Emily Tarver (left), Vicci Martinez (middle), and Dania Darwish, northeast regional coordinator for Freedom for Immigrants (right). (Courtesy of Freedom for Immigrants)

We visited an ICE jail after playing an incarcerated person and guard on "Orange Is the New Black"

"Our experience was both eye-opening and deeply troubling"


Vicci MartinezEmily Tarver
August 16, 2019 11:00AM (UTC)

You may know us as Daddy and CO McCullough on the Netflix series "Orange Is The New Black."  After playing an incarcerated person and a prison guard for years, we visited an immigrant jail this week with Freedom for Immigrants, a program referred to in Season 7 of our show that, as it turns out, is a real-life nonprofit.

The experience was both eye-opening and deeply troubling. Our hearts are hurting for these people and at the same time, full of hope and determination to spread awareness regarding this painful situation.

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"Orange Is The New Black" forced us all to confront the monstrosity of mass incarceration in the United States through multidimensional characters who became like family.  Many of these characters were not just imprisoned in the criminal justice system, but also forced to live through immigration detention, like Maritza (Diane Guerrero) and Blanca (Laura Gomez).  Our screens transformed into portals to worlds that largely remain out of sight and out of mind.

Although the show is ending, these cages remain—and in fact, are thriving.  It’s our responsibility to continue to shine a light on them by visiting people inside.  Immigrant jails like the Hudson County Correctional Facility where we visited exist across the United States, according to Freedom for Immigrants' interactive map. Chances are there is one near you. Hudson is less than an hour from our home and, in a twist of irony, less than 10 miles away from the Statue of Liberty.

County jails like Hudson contract with U.S. Immigration & Customs Enforcement (ICE) to hold immigrants, sometimes for months and years.  As some of you noticed in Season 7, women imprisoned in the criminal justice wing of the prison work as the kitchen staff for the ICE detention wing — not too different than any county jail contracting with ICE where populations are often mixed.

Since 2003, at least 17 people have died at the Hudson County Correctional Facility, with one of them being an immigrant in ICE detention. In 2017, Long Island resident Carlos Bonilla died there two months after being detained by ICE. He suffered from cirrhosis, which led to severe internal bleeding due to medical neglect. He was a father of four.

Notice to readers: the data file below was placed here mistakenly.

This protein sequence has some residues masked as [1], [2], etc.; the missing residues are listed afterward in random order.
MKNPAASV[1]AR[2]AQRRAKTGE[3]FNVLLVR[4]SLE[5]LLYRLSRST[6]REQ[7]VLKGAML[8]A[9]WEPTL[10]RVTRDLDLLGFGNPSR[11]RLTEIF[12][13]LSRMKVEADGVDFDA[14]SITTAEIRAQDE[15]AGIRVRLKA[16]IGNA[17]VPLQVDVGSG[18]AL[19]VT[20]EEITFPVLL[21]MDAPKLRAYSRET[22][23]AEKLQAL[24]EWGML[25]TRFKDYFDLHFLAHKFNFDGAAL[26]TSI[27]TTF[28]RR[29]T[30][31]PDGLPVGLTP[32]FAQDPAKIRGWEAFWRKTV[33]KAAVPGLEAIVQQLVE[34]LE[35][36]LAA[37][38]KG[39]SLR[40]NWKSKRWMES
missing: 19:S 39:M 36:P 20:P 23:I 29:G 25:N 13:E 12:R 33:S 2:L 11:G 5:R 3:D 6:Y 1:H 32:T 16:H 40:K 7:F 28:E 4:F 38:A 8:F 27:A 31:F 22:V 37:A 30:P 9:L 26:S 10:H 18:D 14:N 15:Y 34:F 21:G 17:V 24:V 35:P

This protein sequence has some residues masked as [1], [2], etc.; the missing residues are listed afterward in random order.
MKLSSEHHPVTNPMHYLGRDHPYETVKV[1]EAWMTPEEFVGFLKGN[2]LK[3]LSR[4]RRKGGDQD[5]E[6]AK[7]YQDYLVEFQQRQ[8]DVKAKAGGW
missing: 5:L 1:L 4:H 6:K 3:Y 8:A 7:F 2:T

Medical neglect has long been a widespread problem at Hudson. In 2016, Freedom for Immigrants and First Friends of New Jersey and New York filed a civil rights complaint on behalf of 61 women and men at the jail detailing a pattern and practice of substandard medical care.  These organizations documented everything from delays in cancer diagnoses to outbreaks of fungal and bacterial infections.

The complaint resulted in the County of Hudson appointing a committee of attorneys and doctors to investigate, which prompted the creation of the first medical oversight committee in the immigration detention system.  It is comprised of advocates like First Friends, who also accompanied us on our visit to Hudson.

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During our visit, we spoke with women from Latin America and the Caribbean. We couldn’t help thinking about Blanca’s detention in "OITNB." She thought she was getting out, that she was free and she could put her criminal incarceration behind her, only to find out she was a “criminal” for just existing, for just coming to the “land of the free” in search of a better life.

This system does not have to exist.  In our lifetime, U.S. immigration detention has grown from only a few thousand people detained each day in the early 1980s to over 55,000 immigrants today — the most ever.  We also incarcerate over two million people in the criminal justice system. We got to this point largely as a result of the private prison industry’s formation, which lobbied for laws to expand both the criminal justice and immigration systems.  These are the kind of records that we should be ashamed of as a country.

Private prisons and counties like Hudson are making money off of people incarcerated in the criminal justice system while also profiting from immigrants civilly incarcerated in these very same facilities.  Though it has been exciting to see bipartisan support for criminal justice reform, it is time for reality to mirror art. It is time for people on both sides of the political aisle to take a cue from "OITNB" and tackle immigration detention, as it is quite literally the other side of the same coin.

"OITNB" invites everyone to be a part of the solution through the Poussey Washington Fund, which benefits Freedom for Immigrants and seven other non-profits working in criminal justice and immigrant rights advocacy. But we need systemic change, and we need our elected officials to act now.

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We are #DONEwithDetention.  We invite you to join us.


Vicci Martinez

Vicci Martinez is an actor ("Daddy" on "Orange Is the New Black") and musician.

MORE FROM Vicci Martinez

Emily Tarver

Emily Tarver is an actor ("CO McCullough" on "Orange Is the New Black"), comedian and musician.

MORE FROM Emily Tarver

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